Android 3.0 Multitasking: More iPad Than PlayBook

At last, Google has posted platform highlights for Android 3.0, the version of its OS designed with tablets in mind.

The short version: Android 3.0 has software-based navigation instead of physical buttons, tabbed web browsing, big-screen Google apps and developer tools for creating modular, panel based apps that work on tablets or phones.

But most of these features are old news if you saw Google's teaser video and Motorola's Xoom announcement at CES. The real revelation in this documentation is how Android 3.0 handles multitasking. In Google's words, with my emphasis:

As users launch applications to handle various tasks, they can use the Recent Apps list in the System Bar to see the tasks underway and quickly jump from one application context to another. To help users rapidly identify the task associated with each app, the list shows a snapshot of its actual state when the user last viewed its.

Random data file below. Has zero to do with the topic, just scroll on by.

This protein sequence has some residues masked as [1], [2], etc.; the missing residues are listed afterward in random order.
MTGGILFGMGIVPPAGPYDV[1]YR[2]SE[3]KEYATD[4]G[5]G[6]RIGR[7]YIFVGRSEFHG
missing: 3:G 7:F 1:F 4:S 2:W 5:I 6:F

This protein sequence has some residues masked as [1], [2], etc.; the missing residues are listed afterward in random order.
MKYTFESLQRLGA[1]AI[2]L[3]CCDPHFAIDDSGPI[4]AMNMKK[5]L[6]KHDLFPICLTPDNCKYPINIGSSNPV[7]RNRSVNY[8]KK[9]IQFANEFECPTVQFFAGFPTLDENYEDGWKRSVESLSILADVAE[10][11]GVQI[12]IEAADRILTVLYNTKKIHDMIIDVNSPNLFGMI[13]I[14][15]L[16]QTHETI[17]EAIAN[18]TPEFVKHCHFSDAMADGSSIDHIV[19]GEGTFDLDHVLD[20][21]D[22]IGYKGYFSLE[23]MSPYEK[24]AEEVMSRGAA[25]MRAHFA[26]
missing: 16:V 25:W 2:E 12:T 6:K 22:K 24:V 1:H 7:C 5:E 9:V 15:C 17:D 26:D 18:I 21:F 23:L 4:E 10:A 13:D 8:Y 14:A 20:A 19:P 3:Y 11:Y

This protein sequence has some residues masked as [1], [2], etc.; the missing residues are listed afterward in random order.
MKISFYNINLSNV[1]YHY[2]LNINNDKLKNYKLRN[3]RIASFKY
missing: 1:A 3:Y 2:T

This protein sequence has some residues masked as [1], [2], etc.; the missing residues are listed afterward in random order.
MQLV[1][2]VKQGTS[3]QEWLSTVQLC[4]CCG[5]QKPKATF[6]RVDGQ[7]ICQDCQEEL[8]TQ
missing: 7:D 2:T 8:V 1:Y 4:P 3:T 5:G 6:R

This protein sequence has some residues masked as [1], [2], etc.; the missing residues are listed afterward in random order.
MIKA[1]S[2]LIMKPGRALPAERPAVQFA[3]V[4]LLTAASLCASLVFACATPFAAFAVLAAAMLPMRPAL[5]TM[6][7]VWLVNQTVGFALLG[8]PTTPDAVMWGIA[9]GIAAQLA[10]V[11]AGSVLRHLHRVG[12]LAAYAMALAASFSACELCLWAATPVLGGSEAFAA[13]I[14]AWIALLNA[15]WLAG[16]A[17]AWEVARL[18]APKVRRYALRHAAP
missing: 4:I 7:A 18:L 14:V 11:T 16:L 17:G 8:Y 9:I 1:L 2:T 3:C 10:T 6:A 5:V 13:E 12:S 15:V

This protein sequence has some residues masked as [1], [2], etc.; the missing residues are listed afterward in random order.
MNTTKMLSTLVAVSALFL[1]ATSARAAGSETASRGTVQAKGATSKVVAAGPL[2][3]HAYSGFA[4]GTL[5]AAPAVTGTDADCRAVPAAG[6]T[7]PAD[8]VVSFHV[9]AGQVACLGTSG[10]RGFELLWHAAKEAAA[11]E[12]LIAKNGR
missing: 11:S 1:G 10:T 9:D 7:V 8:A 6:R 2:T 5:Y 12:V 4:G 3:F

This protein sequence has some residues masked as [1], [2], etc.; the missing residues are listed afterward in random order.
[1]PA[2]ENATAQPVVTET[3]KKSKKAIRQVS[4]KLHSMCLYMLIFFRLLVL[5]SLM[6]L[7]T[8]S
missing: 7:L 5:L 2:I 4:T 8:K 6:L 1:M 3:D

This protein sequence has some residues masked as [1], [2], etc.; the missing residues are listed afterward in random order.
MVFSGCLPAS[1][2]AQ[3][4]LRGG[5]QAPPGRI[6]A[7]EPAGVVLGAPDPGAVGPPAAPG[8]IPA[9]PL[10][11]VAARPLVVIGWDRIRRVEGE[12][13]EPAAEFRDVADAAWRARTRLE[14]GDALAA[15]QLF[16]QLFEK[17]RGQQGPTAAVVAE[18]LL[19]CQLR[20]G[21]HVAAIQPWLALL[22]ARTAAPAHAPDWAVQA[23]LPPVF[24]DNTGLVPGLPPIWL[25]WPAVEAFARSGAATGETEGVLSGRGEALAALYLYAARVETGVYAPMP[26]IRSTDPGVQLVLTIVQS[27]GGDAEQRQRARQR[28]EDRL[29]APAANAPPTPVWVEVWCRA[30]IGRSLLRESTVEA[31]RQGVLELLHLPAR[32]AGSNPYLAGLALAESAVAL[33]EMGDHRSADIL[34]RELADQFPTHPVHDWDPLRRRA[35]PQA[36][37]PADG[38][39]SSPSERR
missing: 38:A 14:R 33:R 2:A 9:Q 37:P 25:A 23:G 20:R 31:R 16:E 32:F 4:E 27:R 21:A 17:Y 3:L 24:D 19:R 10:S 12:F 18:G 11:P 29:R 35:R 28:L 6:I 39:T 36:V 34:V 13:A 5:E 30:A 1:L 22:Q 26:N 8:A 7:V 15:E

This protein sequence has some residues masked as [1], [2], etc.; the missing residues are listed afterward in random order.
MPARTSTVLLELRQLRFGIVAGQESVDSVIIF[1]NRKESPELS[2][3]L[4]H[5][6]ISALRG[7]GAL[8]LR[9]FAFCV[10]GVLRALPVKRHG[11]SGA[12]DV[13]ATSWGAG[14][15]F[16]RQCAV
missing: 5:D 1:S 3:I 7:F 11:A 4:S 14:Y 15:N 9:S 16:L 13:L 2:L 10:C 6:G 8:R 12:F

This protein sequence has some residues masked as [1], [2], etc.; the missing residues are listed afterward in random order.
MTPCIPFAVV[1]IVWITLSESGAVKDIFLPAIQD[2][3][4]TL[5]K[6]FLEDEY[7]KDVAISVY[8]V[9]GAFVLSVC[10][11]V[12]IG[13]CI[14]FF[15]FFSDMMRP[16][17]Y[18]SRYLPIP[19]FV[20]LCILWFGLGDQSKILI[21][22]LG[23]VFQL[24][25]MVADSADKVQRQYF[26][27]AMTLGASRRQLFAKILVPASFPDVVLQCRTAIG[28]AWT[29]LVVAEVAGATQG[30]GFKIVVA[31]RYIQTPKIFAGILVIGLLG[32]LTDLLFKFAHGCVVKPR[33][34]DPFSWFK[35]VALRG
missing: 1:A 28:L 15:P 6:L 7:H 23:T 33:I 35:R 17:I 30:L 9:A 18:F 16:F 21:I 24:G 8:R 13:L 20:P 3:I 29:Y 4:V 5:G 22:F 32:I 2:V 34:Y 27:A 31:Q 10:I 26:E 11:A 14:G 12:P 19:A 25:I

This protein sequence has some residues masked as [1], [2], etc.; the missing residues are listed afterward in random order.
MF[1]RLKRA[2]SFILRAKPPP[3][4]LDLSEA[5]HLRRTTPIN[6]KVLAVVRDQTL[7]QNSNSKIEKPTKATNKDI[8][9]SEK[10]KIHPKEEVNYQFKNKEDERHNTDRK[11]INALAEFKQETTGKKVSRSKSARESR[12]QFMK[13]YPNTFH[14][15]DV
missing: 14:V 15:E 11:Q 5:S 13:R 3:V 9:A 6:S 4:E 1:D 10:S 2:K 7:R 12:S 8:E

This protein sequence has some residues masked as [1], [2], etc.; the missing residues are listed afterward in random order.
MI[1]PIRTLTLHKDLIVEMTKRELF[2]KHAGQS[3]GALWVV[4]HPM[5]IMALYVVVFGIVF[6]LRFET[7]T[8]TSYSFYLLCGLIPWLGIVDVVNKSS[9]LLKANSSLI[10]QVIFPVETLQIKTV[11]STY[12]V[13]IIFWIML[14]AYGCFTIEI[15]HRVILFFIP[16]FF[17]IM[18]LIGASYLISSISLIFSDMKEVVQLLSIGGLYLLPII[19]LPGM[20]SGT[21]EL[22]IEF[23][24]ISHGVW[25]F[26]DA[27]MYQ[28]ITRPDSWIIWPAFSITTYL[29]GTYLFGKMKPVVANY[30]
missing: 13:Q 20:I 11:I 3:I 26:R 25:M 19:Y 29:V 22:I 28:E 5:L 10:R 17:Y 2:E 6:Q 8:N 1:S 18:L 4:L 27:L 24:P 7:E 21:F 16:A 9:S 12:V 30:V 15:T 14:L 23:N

This makes me think Android tablets' approach to multitasking will more closely resemble the iPad than RIM's Blackberry Playbook.

One of the Playbook's most noteworthy characteristics, aside from its swipe-based user interface, is how it handles multitasking. Unlike Apple's iOS devices, the Playbook doesn't freeze apps in time when you navigate away. If you want to load a movie, a video game and a website at the same time, you can actually watch all these things happen side-by-side from the Playbook's main menu.

On the iPad, you can only guess what's happening behind the scenes. Some apps tap a specific set of multitasking tools that Apple has allowed, such as background downloads of video or photos. Other apps don't. The only way to find out for sure is to check on each app individually.

Android 3.0 straddles both approaches, leaning a bit towards the iPad. The platform allows apps to run in the background, but that activity will be hidden from the user. Calling up the recent apps list in Android's system bar will only show the previous states of all open apps, not what they're currently doing.

In theory, I like RIM's approach the best because it most resembles the kind of multitasking you can do on a Windows PC or Mac. You might argue that tablets needn't act like laptops, and for the most part I agree, but glancing at e-mail or Twitter while watching a video is something I'd like to do on a tablet, and so far the Playbook is the only device promising that capability.

Whether it can handle this kind of multitasking without hemorrhaging battery life, we'll have to see.

For comprehensive coverage of the Android ecosystem, visit Greenbot.com.

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